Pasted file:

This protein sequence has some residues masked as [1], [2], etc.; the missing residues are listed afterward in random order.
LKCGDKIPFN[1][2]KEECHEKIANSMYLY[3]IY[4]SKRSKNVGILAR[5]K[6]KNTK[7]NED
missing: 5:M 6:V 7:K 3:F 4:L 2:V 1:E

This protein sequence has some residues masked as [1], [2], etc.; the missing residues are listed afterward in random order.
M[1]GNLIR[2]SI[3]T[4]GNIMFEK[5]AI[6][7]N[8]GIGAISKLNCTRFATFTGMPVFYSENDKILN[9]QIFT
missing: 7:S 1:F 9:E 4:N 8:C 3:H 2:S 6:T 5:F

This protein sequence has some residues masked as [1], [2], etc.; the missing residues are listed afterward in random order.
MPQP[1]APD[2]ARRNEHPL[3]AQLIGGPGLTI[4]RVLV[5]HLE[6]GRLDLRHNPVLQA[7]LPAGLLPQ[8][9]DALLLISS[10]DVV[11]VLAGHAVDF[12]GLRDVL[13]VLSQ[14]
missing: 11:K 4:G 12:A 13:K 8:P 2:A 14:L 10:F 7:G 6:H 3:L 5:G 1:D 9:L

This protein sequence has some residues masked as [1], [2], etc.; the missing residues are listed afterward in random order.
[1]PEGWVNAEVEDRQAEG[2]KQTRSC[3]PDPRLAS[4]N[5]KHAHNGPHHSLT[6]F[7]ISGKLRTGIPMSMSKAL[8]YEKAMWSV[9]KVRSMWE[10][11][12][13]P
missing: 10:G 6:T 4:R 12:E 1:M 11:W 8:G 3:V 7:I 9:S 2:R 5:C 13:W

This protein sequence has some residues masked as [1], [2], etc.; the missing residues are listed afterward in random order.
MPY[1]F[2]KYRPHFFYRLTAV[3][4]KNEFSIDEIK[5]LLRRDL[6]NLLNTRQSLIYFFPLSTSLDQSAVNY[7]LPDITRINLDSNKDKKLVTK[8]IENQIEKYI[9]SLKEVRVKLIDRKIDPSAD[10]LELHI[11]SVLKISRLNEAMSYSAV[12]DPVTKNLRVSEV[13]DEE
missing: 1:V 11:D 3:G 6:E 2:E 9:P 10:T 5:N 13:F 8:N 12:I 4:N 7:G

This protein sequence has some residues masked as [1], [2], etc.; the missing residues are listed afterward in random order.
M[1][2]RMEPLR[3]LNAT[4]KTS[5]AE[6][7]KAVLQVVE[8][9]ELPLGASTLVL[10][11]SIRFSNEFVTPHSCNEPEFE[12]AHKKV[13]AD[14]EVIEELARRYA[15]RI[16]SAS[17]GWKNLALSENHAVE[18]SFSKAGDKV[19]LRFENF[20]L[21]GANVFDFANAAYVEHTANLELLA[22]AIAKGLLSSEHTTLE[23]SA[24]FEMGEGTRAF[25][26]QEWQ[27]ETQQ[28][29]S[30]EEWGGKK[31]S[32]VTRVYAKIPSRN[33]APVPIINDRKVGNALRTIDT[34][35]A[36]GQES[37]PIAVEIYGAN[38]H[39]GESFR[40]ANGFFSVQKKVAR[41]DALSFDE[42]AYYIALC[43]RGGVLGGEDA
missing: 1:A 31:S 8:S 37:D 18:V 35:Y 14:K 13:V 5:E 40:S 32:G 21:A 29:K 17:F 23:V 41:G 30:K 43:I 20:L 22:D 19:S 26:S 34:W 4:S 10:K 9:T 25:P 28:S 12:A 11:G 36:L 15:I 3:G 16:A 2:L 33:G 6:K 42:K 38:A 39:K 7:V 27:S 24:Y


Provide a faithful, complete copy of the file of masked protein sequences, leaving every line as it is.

This protein sequence has some residues masked as [1], [2], etc.; the missing residues are listed afterward in random order.
LKCGDKIPFN[1][2]KEECHEKIANSMYLY[3]IY[4]SKRSKNVGILAR[5]K[6]KNTK[7]NED
missing: 5:M 6:V 7:K 3:F 4:L 2:V 1:E

This protein sequence has some residues masked as [1], [2], etc.; the missing residues are listed afterward in random order.
M[1]GNLIR[2]SI[3]T[4]GNIMFEK[5]AI[6][7]N[8]GIGAISKLNCTRFATFTGMPVFYSENDKILN[9]QIFT
missing: 7:S 1:F 9:E 4:N 8:C 3:H 2:S 6:T 5:F

This protein sequence has some residues masked as [1], [2], etc.; the missing residues are listed afterward in random order.
MPQP[1]APD[2]ARRNEHPL[3]AQLIGGPGLTI[4]RVLV[5]HLE[6]GRLDLRHNPVLQA[7]LPAGLLPQ[8][9]DALLLISS[10]DVV[11]VLAGHAVDF[12]GLRDVL[13]VLSQ[14]
missing: 11:K 4:G 12:A 13:K 8:P 2:A 14:L 10:F 7:G 6:H 3:L 5:G 1:D 9:L

This protein sequence has some residues masked as [1], [2], etc.; the missing residues are listed afterward in random order.
[1]PEGWVNAEVEDRQAEG[2]KQTRSC[3]PDPRLAS[4]N[5]KHAHNGPHHSLT[6]F[7]ISGKLRTGIPMSMSKAL[8]YEKAMWSV[9]KVRSMWE[10][11][12][13]P
missing: 10:G 6:T 4:R 12:E 1:M 11:W 8:G 3:V 7:I 9:S 2:R 5:C 13:W

This protein sequence has some residues masked as [1], [2], etc.; the missing residues are listed afterward in random order.
MPY[1]F[2]KYRPHFFYRLTAV[3][4]KNEFSIDEIK[5]LLRRDL[6]NLLNTRQSLIYFFPLSTSLDQSAVNY[7]LPDITRINLDSNKDKKLVTK[8]IENQIEKYI[9]SLKEVRVKLIDRKIDPSAD[10]LELHI[11]SVLKISRLNEAMSYSAV[12]DPVTKNLRVSEV[13]DEE
missing: 1:V 11:D 3:G 6:E 2:E 9:P 10:T 5:N 13:F 8:N 12:I 4:N 7:G

This protein sequence has some residues masked as [1], [2], etc.; the missing residues are listed afterward in random order.
M[1][2]RMEPLR[3]LNAT[4]KTS[5]AE[6][7]KAVLQVVE[8][9]ELPLGASTLVL[10][11]SIRFSNEFVTPHSCNEPEFE[12]AHKKV[13]AD[14]EVIEELARRYA[15]RI[16]SAS[17]GWKNLALSENHAVE[18]SFSKAGDKV[19]LRFENF[20]L[21]GANVFDFANAAYVEHTANLELLA[22]AIAKGLLSSEHTTLE[23]SA[24]FEMGEGTRAF[25][26]QEWQ[27]ETQQ[28][29]S[30]EEWGGKK[31]S[32]VTRVYAKIPSRN[33]APVPIINDRKVGNALRTIDT[34][35]A[36]GQES[37]PIAVEIYGAN[38]H[39]GESFR[40]ANGFFSVQKKVAR[41]DALSFDE[42]AYYIALC[43]RGGVLGGEDA
missing: 1:A 31:S 8:S 37:D 18:V 35:Y 14:K 13:V 5:E 40:S 32:G 21:A 29:K 17:F 23:V 41:G 30:K 43:I 20:L 22:D 19:S 26:S 34:W 4:S 10:K 9:T 25:P 28:S 12:A 11:G 36:L 15:I 3:G 16:A 2:L 33:G 6:K 42:K 38:A 39:K 7:V 27:S 24:Y